Perils of obidience

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identical to our standard experiment, except that the teacher was told that he was free to select any shock level of any on the trials. (The experimenter took pains to point out that the teacher could use the highest levels on the generator, the lowest, any in between, or any combination of levels.) Each subject proceeded for thirty critical trials. The learner’s protests were co-ordinated to standard shock levels, his first grunt coming at 75 volts, his first vehement protest at 150 volts.
The average shock used during the thirty critical trials was less than 60 volts — lower than the point at which the victim showed the first signs of discomfort. Three of the forty subjects did not go beyond the very lowest level on the board, twenty-eight went no higher than 75 volts, and thirty-eight did not go beyond the first loud protest at 150 volts. Two subjects provided the exception, administering up to 325 and 450 volts, but the overall result was that the great majority of people delivered very low, usually painless, shocks when the choice was explicitly up to them.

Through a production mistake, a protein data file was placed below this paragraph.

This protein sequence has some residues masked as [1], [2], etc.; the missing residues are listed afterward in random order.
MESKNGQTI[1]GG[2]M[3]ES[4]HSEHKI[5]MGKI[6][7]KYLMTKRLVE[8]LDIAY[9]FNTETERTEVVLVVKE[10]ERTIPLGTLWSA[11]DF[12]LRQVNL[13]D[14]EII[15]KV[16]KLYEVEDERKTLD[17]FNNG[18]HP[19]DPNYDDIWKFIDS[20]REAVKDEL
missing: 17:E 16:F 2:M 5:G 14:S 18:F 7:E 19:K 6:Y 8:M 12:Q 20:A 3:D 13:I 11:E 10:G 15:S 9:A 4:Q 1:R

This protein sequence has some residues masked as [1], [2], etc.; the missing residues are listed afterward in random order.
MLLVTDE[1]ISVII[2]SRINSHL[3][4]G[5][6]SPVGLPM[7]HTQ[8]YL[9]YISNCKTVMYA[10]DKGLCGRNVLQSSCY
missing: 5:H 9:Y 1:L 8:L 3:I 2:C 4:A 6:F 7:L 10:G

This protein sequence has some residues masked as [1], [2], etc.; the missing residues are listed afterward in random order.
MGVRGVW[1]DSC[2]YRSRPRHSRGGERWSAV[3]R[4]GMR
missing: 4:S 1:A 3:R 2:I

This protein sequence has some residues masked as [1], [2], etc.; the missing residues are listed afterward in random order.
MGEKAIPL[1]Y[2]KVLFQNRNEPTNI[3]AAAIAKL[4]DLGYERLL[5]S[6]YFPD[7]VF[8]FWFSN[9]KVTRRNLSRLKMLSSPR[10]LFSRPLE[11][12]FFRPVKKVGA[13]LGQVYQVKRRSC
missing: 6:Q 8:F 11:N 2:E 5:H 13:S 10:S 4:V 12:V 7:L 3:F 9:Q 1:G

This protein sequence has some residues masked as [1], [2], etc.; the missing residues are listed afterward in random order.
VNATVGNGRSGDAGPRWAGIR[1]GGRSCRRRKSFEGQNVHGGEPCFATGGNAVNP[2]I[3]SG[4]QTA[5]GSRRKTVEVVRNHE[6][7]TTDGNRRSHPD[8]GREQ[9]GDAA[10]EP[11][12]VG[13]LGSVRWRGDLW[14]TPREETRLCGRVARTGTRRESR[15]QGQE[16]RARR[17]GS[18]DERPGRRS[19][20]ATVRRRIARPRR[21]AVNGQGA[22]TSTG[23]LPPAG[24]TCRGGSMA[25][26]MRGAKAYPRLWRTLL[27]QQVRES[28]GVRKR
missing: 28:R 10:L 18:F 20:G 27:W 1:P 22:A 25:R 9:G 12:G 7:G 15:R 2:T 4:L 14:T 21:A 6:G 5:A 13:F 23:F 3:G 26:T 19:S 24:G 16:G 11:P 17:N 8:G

The condition of the experiment undermines another commonly offered explanation of the subjects’ behaviour — that those who shocked the victim at the most severe levels came only from the sadistic fringe of society. If one considers that almost two-thirds of the participants fall into the category of “obedient” subjects, and that they represented ordinary people drawn from working, managerial, and professional classes, the argument becomes very shaky. Indeed, it is highly reminiscent of the issue that arose in connection with Hannah Arendt’s 1963 book, Eichmann in Jerusalem. Arendt contended that the prosecution’s effort to depict Eichmann as a sadistic monster was fundamentally wrong, that he came closer to being an uninspired bureaucrat who simply sat at his desk and did his job. For asserting her views, Arendt became the object of considerable scorn, even calumny. Somehow, it was felt that the monstrous deeds carried out by Eichmann required a brutal, twisted personality, evil incarnate. After witnessing hundreds of ordinary persons submit to the authority in our own experiments, I must conclude that Arendt’s conception of the banality of evil comes closer to the truth than one might dare imagine. The ordinary person who shocked the victim did so out of a sense of obligation — an impression of his duties as a subject — and not from any peculiarly aggressive tendencies.